f. Evolution of endoparasitism and koinobiosis.
Although a large proportion of all hymenopterous idiobionts are ectoparasitic, endoparasitic idiobiosis does occur but it is relatively uncommon. This type of host association is more frequent in the Ichneumonidae than in any other family. Some very common species of Pimplinae (such as the ubiquitous Pimpla), a few species of Cryptinae, and many species of Ichneumoninae are all endoparasitic idiobionts attacking the relatively exposed hard pupae of certain Lepidoptera. The evolution of this life-way, probably from cocoon-attacking ectoparasitic ancestors, seems to have been facilitated by the presence of the thick cuticle of these weakly cocooned host pupa. It is assumed that this cuticle offers the ichneumonid larva the necessary protection for its development, protection no longer accorded it by the much reduced cocoon. At its simplest, endoparasitic idiobiosis is merely feeding on an incapacitated host from within, rather than from the outside. However, such an intimate physical association with a host confronts the endoparasitoid with problems that ectoparasitoids avoid. Most notable of these is the host immunodefensive system. This must be overcome, otherwise the parasitoid egg or larva will be encapsulated (Salt, 1968; 1975). Endoparasitic idiobionts achieve this in a variety of ways, including destruction of the host's brain by the newly hatched parasitoid larva (Führer & Kilincer, 1972), by injection of venoms by the adult, or by placement of the egg in a site where it does not encounter host haemocytes (Führer, 1975; Carton, 1978; Osman, 1978).

Many insect larvae, such as the caterpillars of most larger moths, feed in an exposed situation, but they move to a substantially more concealed pupation site upon completion of feeding. If a feeding larvae was attacked by an idiobiont, it would be immobilized in a position where both it and its parasitoid would be highly vulnerable to scavengers, predators and other parasitoids. Such exposed hosts are generally not attacked by idiobionts until they are in concealment. There is, however, a clear selective advantage for any parasitoid that can oviposit onto the easily discoverable larval host stage but postpone permanent immobilization until after the host is in the pupation retreat. The retreat's protection will be afforded to the developing parasitoid as well. The strategy of allowing a host larva to develop for a time after oviposition is called koinobiosis (Askew & Shaw, 1986), It is widespread throughout the Ichneumonidae. Both ectoparasitoid and endoparasitoid forms of koinobiosis are known in the Ichneumonidae, although the former is a fairly uncommon life way.

Ectoparasitoid koinobiosis seems to have evolved separately in three subfamilies: the Adelognathinae, the Tryphoninae and the Polysphincta genus-group of the Pimplinae. At its simplest, as it occurs in the Adelognathinae, there is an apparent evolutionary transition from idiobiosis to incipient koinobiosis. One Adelognathus species develops as an idiobiont ectoparasitoid of a sawfly host concealed in plant tissue (Kopelke, 1987), another develops as an idiobiont ectoparasitoid of an exposed host (Rahoo & Luff, 1987), but several species are koinobiont ectoparasitoids of weakly concealed hosts (Fitton et al., 1982). In all cases, the adelognathine egg is simply glued on to the sawfly host and the emergent ichneumonid larva consumes the host quite rapidly. When fully grown, the adelognathine larva leaves the host and constructs a cocoon, either on the ground or in the host larval retreat (if present). This is a particularly unspecialized form of koinobiosis, since the parasitoid fails to exploit the abilities of the host to construct a more secure pupation retreat. Such a habit may have arisen because the parasitoid larva has been unable to avoid being discarded at the host larva's penultimate molt. Sawflies are particularly effective at being able to divest themselves of larval ectoparasitoids; unlike many other insects with caterpillar-like larvae, sawflies usually have a non-feeding final larval instar. When the sawfly larva is fully fed, it sheds its cuticle (and ectoparasites) before retreating to a pupation site.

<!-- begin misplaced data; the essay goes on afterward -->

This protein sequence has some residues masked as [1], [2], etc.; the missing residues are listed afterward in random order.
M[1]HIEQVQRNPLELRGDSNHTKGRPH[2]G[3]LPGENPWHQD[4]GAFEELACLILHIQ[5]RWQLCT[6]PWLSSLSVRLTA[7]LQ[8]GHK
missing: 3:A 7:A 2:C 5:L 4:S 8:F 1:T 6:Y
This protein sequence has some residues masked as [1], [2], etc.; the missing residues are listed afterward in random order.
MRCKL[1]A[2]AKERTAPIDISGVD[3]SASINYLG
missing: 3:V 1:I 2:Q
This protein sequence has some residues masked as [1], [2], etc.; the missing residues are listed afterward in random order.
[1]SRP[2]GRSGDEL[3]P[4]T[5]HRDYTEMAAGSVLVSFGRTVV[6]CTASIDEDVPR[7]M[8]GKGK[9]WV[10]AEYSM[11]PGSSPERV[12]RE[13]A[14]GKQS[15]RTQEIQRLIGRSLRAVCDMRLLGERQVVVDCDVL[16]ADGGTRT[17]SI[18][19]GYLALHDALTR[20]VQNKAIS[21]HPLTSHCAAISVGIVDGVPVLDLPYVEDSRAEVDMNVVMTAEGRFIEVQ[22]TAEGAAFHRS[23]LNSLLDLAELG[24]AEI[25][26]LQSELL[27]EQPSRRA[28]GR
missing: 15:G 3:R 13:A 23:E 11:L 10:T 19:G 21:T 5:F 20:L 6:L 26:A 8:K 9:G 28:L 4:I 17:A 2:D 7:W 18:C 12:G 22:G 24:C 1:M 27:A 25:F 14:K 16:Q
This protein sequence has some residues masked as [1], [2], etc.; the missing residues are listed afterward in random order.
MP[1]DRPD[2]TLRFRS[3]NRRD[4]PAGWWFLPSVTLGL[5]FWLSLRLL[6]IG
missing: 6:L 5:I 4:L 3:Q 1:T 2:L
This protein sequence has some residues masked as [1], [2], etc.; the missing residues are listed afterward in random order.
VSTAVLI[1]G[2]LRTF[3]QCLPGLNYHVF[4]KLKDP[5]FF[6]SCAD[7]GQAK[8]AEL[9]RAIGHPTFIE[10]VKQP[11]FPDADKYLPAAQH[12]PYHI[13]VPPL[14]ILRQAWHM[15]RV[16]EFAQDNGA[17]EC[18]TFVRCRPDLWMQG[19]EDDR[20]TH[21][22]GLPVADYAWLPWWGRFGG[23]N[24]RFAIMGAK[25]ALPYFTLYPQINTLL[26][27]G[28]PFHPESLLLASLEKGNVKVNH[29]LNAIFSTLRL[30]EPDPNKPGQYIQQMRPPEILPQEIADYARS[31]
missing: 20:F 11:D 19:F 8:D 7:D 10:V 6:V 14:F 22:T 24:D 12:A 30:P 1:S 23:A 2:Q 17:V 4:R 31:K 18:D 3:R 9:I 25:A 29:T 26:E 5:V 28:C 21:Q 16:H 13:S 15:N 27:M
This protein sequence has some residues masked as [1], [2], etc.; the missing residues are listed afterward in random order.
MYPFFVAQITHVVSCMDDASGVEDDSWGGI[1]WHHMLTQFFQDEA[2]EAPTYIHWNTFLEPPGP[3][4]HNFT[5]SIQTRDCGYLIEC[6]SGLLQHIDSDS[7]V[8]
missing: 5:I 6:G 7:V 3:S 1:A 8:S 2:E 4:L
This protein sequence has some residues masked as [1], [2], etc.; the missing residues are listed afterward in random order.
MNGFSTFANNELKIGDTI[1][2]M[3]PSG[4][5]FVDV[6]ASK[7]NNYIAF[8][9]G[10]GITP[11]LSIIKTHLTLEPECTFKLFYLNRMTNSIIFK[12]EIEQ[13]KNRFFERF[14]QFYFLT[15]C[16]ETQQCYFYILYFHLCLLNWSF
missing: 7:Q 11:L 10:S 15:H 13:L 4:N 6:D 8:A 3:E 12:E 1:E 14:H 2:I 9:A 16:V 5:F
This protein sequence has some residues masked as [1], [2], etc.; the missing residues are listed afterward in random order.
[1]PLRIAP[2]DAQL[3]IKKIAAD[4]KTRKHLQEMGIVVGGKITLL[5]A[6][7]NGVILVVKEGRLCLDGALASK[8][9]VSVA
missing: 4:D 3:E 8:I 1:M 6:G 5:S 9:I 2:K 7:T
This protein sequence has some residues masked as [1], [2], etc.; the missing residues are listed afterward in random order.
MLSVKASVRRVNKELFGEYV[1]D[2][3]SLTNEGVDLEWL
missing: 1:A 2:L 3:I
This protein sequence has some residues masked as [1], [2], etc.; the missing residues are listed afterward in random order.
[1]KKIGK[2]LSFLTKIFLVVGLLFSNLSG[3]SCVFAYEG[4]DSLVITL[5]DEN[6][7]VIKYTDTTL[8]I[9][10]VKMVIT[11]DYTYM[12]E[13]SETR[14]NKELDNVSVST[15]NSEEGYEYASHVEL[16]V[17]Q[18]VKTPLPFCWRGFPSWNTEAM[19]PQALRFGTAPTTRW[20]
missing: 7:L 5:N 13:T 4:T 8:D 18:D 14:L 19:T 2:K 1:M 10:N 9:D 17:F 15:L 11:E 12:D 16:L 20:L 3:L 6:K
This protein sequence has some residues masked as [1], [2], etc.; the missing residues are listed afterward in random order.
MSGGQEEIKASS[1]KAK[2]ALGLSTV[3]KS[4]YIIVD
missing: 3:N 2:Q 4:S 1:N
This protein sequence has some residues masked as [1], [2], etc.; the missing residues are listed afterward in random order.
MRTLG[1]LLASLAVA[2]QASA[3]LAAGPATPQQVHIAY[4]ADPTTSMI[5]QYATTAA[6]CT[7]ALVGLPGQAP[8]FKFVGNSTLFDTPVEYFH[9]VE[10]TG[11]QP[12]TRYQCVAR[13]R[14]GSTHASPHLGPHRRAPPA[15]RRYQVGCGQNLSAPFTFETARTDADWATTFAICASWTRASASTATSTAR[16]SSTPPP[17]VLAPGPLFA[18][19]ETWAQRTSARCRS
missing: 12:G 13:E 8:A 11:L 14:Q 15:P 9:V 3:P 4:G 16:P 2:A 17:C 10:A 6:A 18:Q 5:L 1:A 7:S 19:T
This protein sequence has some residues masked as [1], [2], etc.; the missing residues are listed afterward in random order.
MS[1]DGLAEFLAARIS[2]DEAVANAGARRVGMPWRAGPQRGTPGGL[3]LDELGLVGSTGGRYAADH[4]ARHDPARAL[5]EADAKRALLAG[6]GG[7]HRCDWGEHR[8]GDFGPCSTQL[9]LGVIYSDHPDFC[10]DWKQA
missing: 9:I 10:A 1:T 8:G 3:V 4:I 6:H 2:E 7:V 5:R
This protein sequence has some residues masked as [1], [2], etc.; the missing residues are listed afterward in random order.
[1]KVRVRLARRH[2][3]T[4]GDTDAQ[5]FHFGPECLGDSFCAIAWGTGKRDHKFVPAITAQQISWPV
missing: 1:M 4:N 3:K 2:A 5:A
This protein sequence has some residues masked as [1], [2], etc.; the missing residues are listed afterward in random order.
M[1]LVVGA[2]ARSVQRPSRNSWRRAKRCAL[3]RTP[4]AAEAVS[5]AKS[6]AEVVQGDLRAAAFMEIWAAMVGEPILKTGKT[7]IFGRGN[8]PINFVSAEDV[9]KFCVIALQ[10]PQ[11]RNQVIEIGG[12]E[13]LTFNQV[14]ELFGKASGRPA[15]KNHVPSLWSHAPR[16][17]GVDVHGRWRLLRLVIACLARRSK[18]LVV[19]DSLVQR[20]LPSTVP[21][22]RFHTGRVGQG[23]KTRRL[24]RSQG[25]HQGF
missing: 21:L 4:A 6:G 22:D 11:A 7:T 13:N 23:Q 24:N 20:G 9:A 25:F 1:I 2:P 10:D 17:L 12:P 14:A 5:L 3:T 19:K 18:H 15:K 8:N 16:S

A more specialized form of koinobiont ectoparasitism arose in the ancestors of the Tryphoninae. Tryphonines have a highly modified egg which is attached to the host by means of a stalk and anchor mechanism (Mason, 1967; Kasparyan, 1981), which apparently acts as an adaptation to retain purchase on a larval sawfly host during its penultimate molt. For example, Idiogramma species are koinobiont ectoparasitoids of xyelid sawfly larvae concealed in plant tissue, but idiogrammatines do not complete development until after the xyelid larva has vacated its mine in the host plant (immediately prior to which the xyelid molts) and has constructed a subterranean pupation retreat. Leaving the plant to pupate underground is advantageous for the host as it avoids being attacked as a prepupae or pupa by idiobiont ectoparasitoids. Molting prior to quitting the host-plant is selectively advantageous as it enables the xyelid to escape from primitive koinobiont ectoparasitoids. By circumventing the problem of ecdysis tryphonines have benefited from the first of their host's parasitoid avoidance strategies – they too escape the attentions of (facultatively hyperparasitic) idiobionts ovipositing through plant tissue.